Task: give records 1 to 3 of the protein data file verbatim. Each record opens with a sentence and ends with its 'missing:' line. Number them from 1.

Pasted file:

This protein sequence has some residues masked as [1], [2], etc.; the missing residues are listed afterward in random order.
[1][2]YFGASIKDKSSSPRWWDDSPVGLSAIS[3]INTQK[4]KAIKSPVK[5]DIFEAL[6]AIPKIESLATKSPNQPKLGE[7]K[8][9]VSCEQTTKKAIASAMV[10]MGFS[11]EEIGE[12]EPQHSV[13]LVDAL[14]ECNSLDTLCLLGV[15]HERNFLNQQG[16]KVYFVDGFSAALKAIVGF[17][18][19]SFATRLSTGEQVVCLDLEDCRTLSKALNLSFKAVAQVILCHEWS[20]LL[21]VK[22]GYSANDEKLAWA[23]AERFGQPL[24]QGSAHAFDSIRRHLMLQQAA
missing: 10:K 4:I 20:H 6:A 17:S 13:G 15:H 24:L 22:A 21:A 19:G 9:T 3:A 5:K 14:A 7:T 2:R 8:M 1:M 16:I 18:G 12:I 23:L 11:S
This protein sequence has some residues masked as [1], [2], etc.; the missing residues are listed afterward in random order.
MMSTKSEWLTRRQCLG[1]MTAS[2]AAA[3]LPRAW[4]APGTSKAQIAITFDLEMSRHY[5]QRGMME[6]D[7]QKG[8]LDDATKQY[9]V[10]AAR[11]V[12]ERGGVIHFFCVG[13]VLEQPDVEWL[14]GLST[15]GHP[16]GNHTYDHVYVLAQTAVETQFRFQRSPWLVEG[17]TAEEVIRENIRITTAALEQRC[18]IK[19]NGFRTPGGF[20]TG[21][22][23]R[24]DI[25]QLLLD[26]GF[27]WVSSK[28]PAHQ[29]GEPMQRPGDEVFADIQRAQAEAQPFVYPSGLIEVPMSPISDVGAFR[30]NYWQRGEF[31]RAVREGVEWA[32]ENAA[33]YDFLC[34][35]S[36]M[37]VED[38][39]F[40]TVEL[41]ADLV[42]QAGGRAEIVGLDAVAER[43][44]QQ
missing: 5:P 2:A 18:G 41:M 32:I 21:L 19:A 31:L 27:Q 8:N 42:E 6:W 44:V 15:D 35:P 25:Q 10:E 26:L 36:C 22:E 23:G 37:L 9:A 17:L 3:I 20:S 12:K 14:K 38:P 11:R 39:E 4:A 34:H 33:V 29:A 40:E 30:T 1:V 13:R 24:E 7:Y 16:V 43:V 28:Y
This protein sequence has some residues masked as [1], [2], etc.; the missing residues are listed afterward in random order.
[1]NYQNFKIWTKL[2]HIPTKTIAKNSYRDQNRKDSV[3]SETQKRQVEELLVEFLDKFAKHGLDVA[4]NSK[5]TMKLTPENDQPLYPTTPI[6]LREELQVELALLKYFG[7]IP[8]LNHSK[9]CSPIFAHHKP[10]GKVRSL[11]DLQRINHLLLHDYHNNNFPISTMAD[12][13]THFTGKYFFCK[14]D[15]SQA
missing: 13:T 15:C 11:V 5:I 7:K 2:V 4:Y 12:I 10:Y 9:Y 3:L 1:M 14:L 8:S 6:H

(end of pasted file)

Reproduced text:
This protein sequence has some residues masked as [1], [2], etc.; the missing residues are listed afterward in random order.
[1][2]YFGASIKDKSSSPRWWDDSPVGLSAIS[3]INTQK[4]KAIKSPVK[5]DIFEAL[6]AIPKIESLATKSPNQPKLGE[7]K[8][9]VSCEQTTKKAIASAMV[10]MGFS[11]EEIGE[12]EPQHSV[13]LVDAL[14]ECNSLDTLCLLGV[15]HERNFLNQQG[16]KVYFVDGFSAALKAIVGF[17][18][19]SFATRLSTGEQVVCLDLEDCRTLSKALNLSFKAVAQVILCHEWS[20]LL[21]VK[22]GYSANDEKLAWA[23]AERFGQPL[24]QGSAHAFDSIRRHLMLQQAA
missing: 10:K 4:I 20:H 6:A 17:S 13:G 15:H 24:L 22:A 21:A 19:G 9:T 3:A 5:K 14:A 7:T 2:R 8:M 1:M 16:I 18:G 12:I 23:L 11:S
This protein sequence has some residues masked as [1], [2], etc.; the missing residues are listed afterward in random order.
MMSTKSEWLTRRQCLG[1]MTAS[2]AAA[3]LPRAW[4]APGTSKAQIAITFDLEMSRHY[5]QRGMME[6]D[7]QKG[8]LDDATKQY[9]V[10]AAR[11]V[12]ERGGVIHFFCVG[13]VLEQPDVEWL[14]GLST[15]GHP[16]GNHTYDHVYVLAQTAVETQFRFQRSPWLVEG[17]TAEEVIRENIRITTAALEQRC[18]IK[19]NGFRTPGGF[20]TG[21][22][23]R[24]DI[25]QLLLD[26]GF[27]WVSSK[28]PAHQ[29]GEPMQRPGDEVFADIQRAQAEAQPFVYPSGLIEVPMSPISDVGAFR[30]NYWQRGEF[31]RAVREGVEWA[32]ENAA[33]YDFLC[34][35]S[36]M[37]VED[38][39]F[40]TVEL[41]ADLV[42]QAGGRAEIVGLDAVAER[43][44]QQ
missing: 5:P 2:A 18:G 41:M 32:I 21:L 19:A 31:L 27:Q 8:N 42:E 6:W 44:V 15:D 35:P 25:Q 10:E 26:L 36:C 22:E 23:G 37:L 9:A 17:L 3:I 20:S 12:K 14:K 38:P 11:R 39:E 4:A 34:H 33:V 29:A 40:E 30:T 1:V 13:R 24:E 7:Y 16:V 43:V 28:Y
This protein sequence has some residues masked as [1], [2], etc.; the missing residues are listed afterward in random order.
[1]NYQNFKIWTKL[2]HIPTKTIAKNSYRDQNRKDSV[3]SETQKRQVEELLVEFLDKFAKHGLDVA[4]NSK[5]TMKLTPENDQPLYPTTPI[6]LREELQVELALLKYFG[7]IP[8]LNHSK[9]CSPIFAHHKP[10]GKVRSL[11]DLQRINHLLLHDYHNNNFPISTMAD[12][13]THFTGKYFFCK[14]D[15]SQA
missing: 13:T 15:C 11:V 5:I 7:K 2:V 4:Y 12:I 10:Y 9:Y 3:L 1:M 14:L 8:S 6:H